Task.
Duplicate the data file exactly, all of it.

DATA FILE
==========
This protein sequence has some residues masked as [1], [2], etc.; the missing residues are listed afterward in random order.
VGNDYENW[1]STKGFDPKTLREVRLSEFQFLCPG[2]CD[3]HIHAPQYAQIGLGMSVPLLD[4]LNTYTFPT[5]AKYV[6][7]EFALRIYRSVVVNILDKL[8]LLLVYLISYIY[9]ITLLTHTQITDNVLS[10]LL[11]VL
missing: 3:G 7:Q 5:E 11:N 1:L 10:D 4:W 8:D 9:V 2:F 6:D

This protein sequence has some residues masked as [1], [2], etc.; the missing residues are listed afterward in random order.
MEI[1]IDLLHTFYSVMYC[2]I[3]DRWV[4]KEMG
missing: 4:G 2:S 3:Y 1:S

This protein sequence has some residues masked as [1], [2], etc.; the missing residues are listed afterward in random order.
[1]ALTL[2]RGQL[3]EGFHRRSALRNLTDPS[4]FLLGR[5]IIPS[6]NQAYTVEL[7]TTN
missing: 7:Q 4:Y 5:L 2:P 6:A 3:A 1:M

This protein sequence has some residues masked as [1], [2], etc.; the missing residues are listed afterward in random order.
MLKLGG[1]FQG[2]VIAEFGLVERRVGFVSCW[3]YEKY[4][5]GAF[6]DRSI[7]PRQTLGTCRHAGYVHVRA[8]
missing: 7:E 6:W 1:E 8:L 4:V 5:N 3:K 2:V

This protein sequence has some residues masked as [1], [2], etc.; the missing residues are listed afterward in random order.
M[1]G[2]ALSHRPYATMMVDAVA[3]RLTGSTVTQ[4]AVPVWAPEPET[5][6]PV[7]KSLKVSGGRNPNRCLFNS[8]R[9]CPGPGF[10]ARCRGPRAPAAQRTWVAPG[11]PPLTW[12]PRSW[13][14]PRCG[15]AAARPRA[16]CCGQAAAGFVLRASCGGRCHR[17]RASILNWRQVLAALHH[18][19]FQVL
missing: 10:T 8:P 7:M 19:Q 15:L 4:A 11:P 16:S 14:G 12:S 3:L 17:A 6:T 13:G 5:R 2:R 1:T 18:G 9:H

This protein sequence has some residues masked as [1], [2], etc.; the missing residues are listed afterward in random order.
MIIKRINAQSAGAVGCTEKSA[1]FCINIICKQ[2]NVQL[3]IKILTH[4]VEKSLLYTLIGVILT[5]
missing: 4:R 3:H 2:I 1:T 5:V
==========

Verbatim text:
This protein sequence has some residues masked as [1], [2], etc.; the missing residues are listed afterward in random order.
VGNDYENW[1]STKGFDPKTLREVRLSEFQFLCPG[2]CD[3]HIHAPQYAQIGLGMSVPLLD[4]LNTYTFPT[5]AKYV[6][7]EFALRIYRSVVVNILDKL[8]LLLVYLISYIY[9]ITLLTHTQITDNVLS[10]LL[11]VL
missing: 3:G 7:Q 5:E 11:N 1:L 10:D 4:W 8:D 9:V 2:F 6:D

This protein sequence has some residues masked as [1], [2], etc.; the missing residues are listed afterward in random order.
MEI[1]IDLLHTFYSVMYC[2]I[3]DRWV[4]KEMG
missing: 4:G 2:S 3:Y 1:S

This protein sequence has some residues masked as [1], [2], etc.; the missing residues are listed afterward in random order.
[1]ALTL[2]RGQL[3]EGFHRRSALRNLTDPS[4]FLLGR[5]IIPS[6]NQAYTVEL[7]TTN
missing: 7:Q 4:Y 5:L 2:P 6:A 3:A 1:M

This protein sequence has some residues masked as [1], [2], etc.; the missing residues are listed afterward in random order.
MLKLGG[1]FQG[2]VIAEFGLVERRVGFVSCW[3]YEKY[4][5]GAF[6]DRSI[7]PRQTLGTCRHAGYVHVRA[8]
missing: 7:E 6:W 1:E 8:L 4:V 5:N 3:K 2:V

This protein sequence has some residues masked as [1], [2], etc.; the missing residues are listed afterward in random order.
M[1]G[2]ALSHRPYATMMVDAVA[3]RLTGSTVTQ[4]AVPVWAPEPET[5][6]PV[7]KSLKVSGGRNPNRCLFNS[8]R[9]CPGPGF[10]ARCRGPRAPAAQRTWVAPG[11]PPLTW[12]PRSW[13][14]PRCG[15]AAARPRA[16]CCGQAAAGFVLRASCGGRCHR[17]RASILNWRQVLAALHH[18][19]FQVL
missing: 10:T 8:P 7:M 19:Q 15:L 4:A 11:P 16:S 14:G 12:S 3:L 17:A 6:T 13:G 5:R 2:R 1:T 18:G 9:H

This protein sequence has some residues masked as [1], [2], etc.; the missing residues are listed afterward in random order.
MIIKRINAQSAGAVGCTEKSA[1]FCINIICKQ[2]NVQL[3]IKILTH[4]VEKSLLYTLIGVILT[5]
missing: 4:R 3:H 2:I 1:T 5:V